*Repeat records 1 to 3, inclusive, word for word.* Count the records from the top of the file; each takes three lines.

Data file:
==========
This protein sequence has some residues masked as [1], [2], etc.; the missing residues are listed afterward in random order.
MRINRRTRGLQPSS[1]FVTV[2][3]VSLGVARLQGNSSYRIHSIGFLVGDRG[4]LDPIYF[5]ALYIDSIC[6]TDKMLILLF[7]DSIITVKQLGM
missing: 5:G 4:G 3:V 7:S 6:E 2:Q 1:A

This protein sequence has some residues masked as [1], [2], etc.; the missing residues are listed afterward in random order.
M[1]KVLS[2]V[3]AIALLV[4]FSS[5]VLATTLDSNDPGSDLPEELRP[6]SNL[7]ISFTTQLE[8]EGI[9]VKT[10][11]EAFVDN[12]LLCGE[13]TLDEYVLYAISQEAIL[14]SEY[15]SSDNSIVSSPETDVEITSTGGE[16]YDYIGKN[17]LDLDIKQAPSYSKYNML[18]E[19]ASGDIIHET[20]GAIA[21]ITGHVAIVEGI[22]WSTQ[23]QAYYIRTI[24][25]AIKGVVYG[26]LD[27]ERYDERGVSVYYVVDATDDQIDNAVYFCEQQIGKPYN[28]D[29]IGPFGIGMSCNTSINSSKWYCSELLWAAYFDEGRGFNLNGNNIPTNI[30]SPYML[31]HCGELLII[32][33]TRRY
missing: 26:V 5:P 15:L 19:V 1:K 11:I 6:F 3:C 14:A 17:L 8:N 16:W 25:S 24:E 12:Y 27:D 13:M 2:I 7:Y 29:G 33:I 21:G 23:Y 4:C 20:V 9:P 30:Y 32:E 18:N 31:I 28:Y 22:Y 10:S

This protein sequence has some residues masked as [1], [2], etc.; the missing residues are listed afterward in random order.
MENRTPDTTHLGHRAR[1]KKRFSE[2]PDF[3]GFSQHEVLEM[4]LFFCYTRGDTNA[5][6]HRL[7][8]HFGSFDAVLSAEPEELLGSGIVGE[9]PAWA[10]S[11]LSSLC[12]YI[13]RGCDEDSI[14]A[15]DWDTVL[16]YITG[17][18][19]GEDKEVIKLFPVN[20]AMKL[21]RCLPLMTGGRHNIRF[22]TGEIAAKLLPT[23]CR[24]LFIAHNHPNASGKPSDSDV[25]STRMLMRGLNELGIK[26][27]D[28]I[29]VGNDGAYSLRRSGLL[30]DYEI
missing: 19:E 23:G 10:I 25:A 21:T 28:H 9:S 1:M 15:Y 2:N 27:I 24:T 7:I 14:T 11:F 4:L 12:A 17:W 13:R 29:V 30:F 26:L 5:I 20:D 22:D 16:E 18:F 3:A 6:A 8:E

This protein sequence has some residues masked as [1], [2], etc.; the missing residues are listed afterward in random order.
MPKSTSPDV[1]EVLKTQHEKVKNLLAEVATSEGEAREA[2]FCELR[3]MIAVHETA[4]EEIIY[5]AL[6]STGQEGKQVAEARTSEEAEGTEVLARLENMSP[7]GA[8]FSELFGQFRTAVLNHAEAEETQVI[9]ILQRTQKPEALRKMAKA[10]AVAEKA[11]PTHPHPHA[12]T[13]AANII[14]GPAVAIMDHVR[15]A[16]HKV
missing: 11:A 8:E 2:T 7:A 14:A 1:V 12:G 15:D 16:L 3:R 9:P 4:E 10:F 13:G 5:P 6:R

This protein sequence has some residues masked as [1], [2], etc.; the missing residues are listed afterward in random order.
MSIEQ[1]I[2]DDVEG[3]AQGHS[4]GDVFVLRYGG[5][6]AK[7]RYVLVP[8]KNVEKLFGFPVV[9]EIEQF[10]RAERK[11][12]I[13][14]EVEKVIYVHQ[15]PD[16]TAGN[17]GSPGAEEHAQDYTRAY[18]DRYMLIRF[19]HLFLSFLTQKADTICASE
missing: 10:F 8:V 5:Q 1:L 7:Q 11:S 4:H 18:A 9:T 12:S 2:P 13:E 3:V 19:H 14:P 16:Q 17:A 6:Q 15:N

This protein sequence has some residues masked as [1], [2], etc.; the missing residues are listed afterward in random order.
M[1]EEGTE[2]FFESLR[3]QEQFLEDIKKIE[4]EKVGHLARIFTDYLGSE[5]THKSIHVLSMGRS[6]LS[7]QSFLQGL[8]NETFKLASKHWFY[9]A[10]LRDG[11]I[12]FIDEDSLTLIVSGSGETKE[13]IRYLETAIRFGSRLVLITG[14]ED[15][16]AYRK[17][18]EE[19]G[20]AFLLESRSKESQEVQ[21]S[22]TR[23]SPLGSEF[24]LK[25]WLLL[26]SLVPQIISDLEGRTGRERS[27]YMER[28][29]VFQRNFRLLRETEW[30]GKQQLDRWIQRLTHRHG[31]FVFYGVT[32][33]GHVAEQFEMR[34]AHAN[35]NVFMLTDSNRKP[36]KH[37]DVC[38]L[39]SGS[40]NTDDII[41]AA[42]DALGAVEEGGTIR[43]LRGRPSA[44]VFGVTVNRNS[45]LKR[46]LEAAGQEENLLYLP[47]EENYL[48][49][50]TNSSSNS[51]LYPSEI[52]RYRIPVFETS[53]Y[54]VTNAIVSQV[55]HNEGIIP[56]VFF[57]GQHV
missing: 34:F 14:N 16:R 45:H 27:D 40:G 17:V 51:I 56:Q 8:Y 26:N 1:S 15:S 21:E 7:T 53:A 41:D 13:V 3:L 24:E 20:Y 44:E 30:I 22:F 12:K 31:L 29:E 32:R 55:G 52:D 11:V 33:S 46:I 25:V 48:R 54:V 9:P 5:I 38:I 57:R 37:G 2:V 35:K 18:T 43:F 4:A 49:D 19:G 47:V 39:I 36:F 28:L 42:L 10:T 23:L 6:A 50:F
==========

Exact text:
This protein sequence has some residues masked as [1], [2], etc.; the missing residues are listed afterward in random order.
MRINRRTRGLQPSS[1]FVTV[2][3]VSLGVARLQGNSSYRIHSIGFLVGDRG[4]LDPIYF[5]ALYIDSIC[6]TDKMLILLF[7]DSIITVKQLGM
missing: 5:G 4:G 3:V 7:S 6:E 2:Q 1:A

This protein sequence has some residues masked as [1], [2], etc.; the missing residues are listed afterward in random order.
M[1]KVLS[2]V[3]AIALLV[4]FSS[5]VLATTLDSNDPGSDLPEELRP[6]SNL[7]ISFTTQLE[8]EGI[9]VKT[10][11]EAFVDN[12]LLCGE[13]TLDEYVLYAISQEAIL[14]SEY[15]SSDNSIVSSPETDVEITSTGGE[16]YDYIGKN[17]LDLDIKQAPSYSKYNML[18]E[19]ASGDIIHET[20]GAIA[21]ITGHVAIVEGI[22]WSTQ[23]QAYYIRTI[24][25]AIKGVVYG[26]LD[27]ERYDERGVSVYYVVDATDDQIDNAVYFCEQQIGKPYN[28]D[29]IGPFGIGMSCNTSINSSKWYCSELLWAAYFDEGRGFNLNGNNIPTNI[30]SPYML[31]HCGELLII[32][33]TRRY
missing: 26:V 5:P 15:L 19:V 1:K 11:I 6:F 3:C 14:A 17:L 8:N 16:W 25:S 24:E 12:Y 27:D 13:M 2:I 7:Y 29:G 33:I 21:G 23:Y 4:C 20:V 9:P 30:Y 32:E 18:N 31:I 28:Y 22:Y 10:S

This protein sequence has some residues masked as [1], [2], etc.; the missing residues are listed afterward in random order.
MENRTPDTTHLGHRAR[1]KKRFSE[2]PDF[3]GFSQHEVLEM[4]LFFCYTRGDTNA[5][6]HRL[7][8]HFGSFDAVLSAEPEELLGSGIVGE[9]PAWA[10]S[11]LSSLC[12]YI[13]RGCDEDSI[14]A[15]DWDTVL[16]YITG[17][18][19]GEDKEVIKLFPVN[20]AMKL[21]RCLPLMTGGRHNIRF[22]TGEIAAKLLPT[23]CR[24]LFIAHNHPNASGKPSDSDV[25]STRMLMRGLNELGIK[26][27]D[28]I[29]VGNDGAYSLRRSGLL[30]DYEI
missing: 19:E 23:G 10:I 25:A 21:T 28:H 9:S 1:M 15:Y 2:N 27:I 24:T 7:I 14:T 11:F 4:L 12:A 17:W 13:R 29:V 30:F 26:L 5:I 20:D 22:D 16:E 18:F 3:A 6:A 8:E